Kalaka ensemble brings Hungarian poetry, music to Turkey

Published 12.11.2019 19:13
Updated 20.12.2019 01:37
The Kalaka ensemble performs their unique music with classical and folk instruments.
The Kalaka ensemble performs their unique music with classical and folk instruments.

The world famous Kalaka Ensemble has been giving concerts around the globe – from Argentina to Australia, from the U.S. to Japan, and all over Europe – for over five decades. This week, they took the stage in Turkey at Istanbul’s Yapı Kredi Cultural Center on Nov. 11 at 7 p.m.

The name “Kalaka” refers to a Transylvanian folk custom of working together, specifically originating from building a house together. The ensemble was formed in Budapest in 1969, exactly 50 years ago. In celebration of half a century of music, they brought a special 50th anniversary repertoire to Turkey, including poetry from Attila Jozsef, Sandor Petofi, Endre Ady, Janos Arany and many others from Hungary and other nations.

Among the members of the ensemble are double bassist and guitarist Gabor Becze, flute, zither, panpipe and clarinet player Daniel Gryllus, cellist, guitarist, charango, Moldavian lute, Jew’s harp player Vilmos Gryllus and mandolin, 12-string guitar, ukulele, cuatro, viola, kalimba player Balazs Radvanyi.

The ensemble sang poetry set to music and played their own arrangements of folk songs. The four singing voices and the classical and folk instruments blended to produce their unique sound.

The Kalaka’s tunes are old and new, and their poetry is from Hungarian poets as well as poets of other nationalities. There are approximately 1,200 songs on their 25 recordings. A few of the poets whose works they sing include Janos Arany, Endre Ady, Sandor Weöres, Dezso Kosztolanyi, Sandor Kanyadi, Lorinc Szabo, Jozsef Attila, R.Burns, F. Villon, Sz. Jeszenyin.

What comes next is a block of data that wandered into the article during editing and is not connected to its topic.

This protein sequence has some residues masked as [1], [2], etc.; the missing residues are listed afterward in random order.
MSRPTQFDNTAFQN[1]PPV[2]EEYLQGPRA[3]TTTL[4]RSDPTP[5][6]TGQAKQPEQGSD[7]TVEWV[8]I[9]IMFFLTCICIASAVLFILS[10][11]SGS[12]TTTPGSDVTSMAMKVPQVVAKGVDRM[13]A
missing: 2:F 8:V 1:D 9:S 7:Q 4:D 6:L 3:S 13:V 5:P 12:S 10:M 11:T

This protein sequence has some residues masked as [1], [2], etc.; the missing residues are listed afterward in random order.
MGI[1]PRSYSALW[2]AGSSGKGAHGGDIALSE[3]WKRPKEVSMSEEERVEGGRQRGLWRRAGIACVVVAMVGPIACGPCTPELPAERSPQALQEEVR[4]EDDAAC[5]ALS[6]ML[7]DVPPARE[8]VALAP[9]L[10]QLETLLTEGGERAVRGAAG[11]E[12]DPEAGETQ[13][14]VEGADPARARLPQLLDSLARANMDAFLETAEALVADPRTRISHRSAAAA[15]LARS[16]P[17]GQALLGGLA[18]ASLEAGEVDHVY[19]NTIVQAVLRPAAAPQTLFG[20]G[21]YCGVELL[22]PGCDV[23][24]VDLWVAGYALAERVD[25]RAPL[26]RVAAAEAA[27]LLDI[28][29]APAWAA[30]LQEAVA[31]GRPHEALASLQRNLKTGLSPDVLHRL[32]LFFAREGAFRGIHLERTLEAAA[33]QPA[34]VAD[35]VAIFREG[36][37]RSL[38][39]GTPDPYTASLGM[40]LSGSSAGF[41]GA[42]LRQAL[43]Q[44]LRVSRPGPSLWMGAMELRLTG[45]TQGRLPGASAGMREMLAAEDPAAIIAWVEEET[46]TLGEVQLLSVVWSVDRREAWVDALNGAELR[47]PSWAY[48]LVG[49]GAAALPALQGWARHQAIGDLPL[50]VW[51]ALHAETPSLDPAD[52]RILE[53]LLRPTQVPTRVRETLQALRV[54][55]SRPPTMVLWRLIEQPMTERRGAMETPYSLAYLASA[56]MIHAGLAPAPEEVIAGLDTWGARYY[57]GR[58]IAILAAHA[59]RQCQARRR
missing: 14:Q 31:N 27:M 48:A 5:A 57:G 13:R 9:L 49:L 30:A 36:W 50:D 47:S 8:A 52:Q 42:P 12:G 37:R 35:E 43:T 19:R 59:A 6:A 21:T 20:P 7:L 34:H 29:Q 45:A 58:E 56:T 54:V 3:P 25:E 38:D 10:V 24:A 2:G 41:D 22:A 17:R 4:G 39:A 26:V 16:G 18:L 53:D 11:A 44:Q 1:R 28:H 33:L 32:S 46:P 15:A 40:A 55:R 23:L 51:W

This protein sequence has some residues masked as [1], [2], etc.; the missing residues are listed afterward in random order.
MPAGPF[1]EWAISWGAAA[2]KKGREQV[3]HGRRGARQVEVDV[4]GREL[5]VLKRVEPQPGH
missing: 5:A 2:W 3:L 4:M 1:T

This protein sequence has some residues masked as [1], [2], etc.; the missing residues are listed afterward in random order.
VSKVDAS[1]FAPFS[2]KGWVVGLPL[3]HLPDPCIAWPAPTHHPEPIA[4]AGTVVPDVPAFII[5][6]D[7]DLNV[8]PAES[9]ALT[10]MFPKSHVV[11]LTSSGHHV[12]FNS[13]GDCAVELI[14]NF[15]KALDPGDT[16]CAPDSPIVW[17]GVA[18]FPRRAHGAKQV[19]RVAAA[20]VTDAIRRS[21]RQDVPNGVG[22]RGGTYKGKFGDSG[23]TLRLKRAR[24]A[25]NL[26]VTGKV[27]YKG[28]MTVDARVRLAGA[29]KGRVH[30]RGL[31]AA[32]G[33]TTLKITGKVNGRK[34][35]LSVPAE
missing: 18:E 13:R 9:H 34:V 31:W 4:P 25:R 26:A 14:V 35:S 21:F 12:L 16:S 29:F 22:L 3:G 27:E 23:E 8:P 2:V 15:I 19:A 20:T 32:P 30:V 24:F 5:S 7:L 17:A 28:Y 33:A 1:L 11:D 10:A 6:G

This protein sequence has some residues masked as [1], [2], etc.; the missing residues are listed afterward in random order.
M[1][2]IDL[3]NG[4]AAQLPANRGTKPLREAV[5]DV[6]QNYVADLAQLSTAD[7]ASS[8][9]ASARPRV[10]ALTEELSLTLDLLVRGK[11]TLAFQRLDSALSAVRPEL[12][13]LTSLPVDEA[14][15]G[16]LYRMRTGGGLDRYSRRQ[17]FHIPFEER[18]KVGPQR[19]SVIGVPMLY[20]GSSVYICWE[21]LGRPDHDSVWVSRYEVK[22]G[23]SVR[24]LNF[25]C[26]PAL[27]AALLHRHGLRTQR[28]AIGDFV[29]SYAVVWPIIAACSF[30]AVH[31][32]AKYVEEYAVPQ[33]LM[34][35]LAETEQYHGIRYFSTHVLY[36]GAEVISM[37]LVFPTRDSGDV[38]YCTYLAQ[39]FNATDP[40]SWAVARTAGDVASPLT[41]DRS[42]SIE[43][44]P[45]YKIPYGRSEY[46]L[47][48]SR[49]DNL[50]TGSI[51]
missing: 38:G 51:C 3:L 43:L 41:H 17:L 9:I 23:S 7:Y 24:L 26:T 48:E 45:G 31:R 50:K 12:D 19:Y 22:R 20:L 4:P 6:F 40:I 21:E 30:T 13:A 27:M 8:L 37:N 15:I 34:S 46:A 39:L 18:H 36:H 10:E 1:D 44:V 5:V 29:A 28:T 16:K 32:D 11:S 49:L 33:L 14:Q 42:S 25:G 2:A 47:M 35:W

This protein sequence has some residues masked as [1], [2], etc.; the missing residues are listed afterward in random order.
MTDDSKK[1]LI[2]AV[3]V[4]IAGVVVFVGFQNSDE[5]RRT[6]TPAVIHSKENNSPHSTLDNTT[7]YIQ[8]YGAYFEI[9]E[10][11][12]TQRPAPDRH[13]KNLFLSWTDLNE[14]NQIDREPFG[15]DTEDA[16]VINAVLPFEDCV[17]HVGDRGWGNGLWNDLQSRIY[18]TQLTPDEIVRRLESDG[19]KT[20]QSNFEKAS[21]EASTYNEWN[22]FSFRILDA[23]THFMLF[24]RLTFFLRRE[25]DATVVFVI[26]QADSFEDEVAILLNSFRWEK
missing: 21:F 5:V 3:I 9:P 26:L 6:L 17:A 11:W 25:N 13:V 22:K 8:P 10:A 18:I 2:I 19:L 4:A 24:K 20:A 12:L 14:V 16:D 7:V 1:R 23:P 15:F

The Transylvanian poet Sandor Kanyadi – who received Hungary's highest national recognition for contribution of the arts, the Kossuth Prize – wrote: "The Kalaka Ensemble is elegant. They offer poetry to their audiences on a musical platter, which would never be confused with anyone else’s music. Their compositions aren’t forced, rather the original melody of a verse is played, born of the quietness of the heart exiled in books from the time of Gutenbergon."

Kalaka also offers concerts for children – where children are not only part of the audience, but participate in the concert. The musicians teach using the world famous Hungarian Kodaly method – a collaborative, interactive and physically active method developed by Zoltan Kodaly in the early 20th century – and the concerts serve as a great sample of how the method works.

The band has attended international tours and folk and literary festivals in Argentina, Australia, Austria, Belgium, Brazil, Bosnia and Herzegovina, Bulgaria, Canada, Chile, Croatia, Czech Republic, Denmark, Estonia, Finland, France, Germany, Great Britain, Holland, India, Italy, Japan, Mongolia, Norway, Poland, Portugal, Romania, Russia, Serbia, Slovakia, Slovenia, Soviet Union, South Korea, Sweden, Switzerland, Taiwan, Turkey, Ukraine, Uruguay and the U.S. to date.

Share on Facebook Share on Twitter